More can be done to include LGBTQ students, teachers in schools: study
Cheryl Holmes, CTV Winnipeg
Published Friday, January 15, 2016 6:39PM CST
Last Updated Friday, January 15, 2016 8:03PM CST
A national study by a University of Manitoba professor, in partnership with the Manitoba Teachers’ Society, found part of the reason for a lack of LGBTQ education in schools was due to a lack of leadership and resources.
Bella Burgos was just eight years old when she became the face of gender and sexual identity in Winnipeg.
A human rights complaint was launched after Burgos, a transgender girl, was told she couldn't use the girl's washroom at her school.
“Most of the pressure to (study these issues) has come from students,” said Dr. Catherine Taylor, head researcher of the Every Teacher Project.“Teachers need to know that schools have their backs… and school district super intendants need to know that ministries have their backs.”
The Every Teacher Project is a 180-page report compiled after a survey of 3,400 teachers across the country.
It found the vast majority of teachers approve of LGBTQ education.
It also cited a lack of leadership and resources as one of the main reasons teaching hasn’t been LGBTQ inclusive.
The Manitoba Teachers' Society helped fund and publish the study.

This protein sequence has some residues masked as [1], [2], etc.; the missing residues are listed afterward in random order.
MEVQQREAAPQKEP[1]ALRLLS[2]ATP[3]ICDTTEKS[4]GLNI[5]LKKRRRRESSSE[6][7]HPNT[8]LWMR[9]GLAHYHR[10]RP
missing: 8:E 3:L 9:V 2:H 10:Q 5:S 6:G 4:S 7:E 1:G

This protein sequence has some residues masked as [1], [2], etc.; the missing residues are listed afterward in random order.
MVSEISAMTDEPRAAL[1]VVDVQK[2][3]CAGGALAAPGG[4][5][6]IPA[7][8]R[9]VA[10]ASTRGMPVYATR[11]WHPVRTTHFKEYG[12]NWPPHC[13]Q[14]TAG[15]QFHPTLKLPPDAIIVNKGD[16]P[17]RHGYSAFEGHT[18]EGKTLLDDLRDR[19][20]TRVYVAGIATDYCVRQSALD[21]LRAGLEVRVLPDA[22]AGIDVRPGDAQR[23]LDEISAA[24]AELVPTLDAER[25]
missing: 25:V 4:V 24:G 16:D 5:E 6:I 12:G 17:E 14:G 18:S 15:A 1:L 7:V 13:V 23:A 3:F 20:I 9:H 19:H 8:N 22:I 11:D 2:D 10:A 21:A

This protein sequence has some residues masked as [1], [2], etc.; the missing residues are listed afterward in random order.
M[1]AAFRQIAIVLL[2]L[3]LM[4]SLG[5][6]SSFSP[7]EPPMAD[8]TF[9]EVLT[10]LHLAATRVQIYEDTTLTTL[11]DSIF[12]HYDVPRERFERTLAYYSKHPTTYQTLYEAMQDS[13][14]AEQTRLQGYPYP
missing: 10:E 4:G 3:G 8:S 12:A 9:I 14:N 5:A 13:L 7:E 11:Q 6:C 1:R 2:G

“We need to be inclusive and encompassing and we need to have a safe classroom, school environment so every kid can maximize their potential,” said Norm Gould, Manitoba Teachers' Society president.
One school already working toward that is Tec Voc, where diversity education is part of the curriculum.
“I’m not exactly sure how all schools are, I just know that our school is one of the most welcoming; especially for LGBTQ youth, but for all youth,” said guidance councillor Shannon Falkenberg.
The study found teachers rated their schools mostly safe; however, it showed only 70 per cent found it safe for lesbian, gay and bisexual students.
That number dropped to 50 per cent safe for transgender students.
“I’ve only heard about maybe a few kids who've got picked on,” said Eve Lavallee, a member of Tec Voc’s gay-straight alliance.
Fellow member Echo Currier said,“this is the first school I’ve gone to that has a gender-neutral washroom. I’m really happy about that because it's an option for me.”
The Manitoba Teachers' Society plans to approach the government with the findings after the provincial election to see how to use the information in Winnipeg schools.
The study also found only two per cent of teachers said LGBTQ-inclusive education conflicted with their religious beliefs.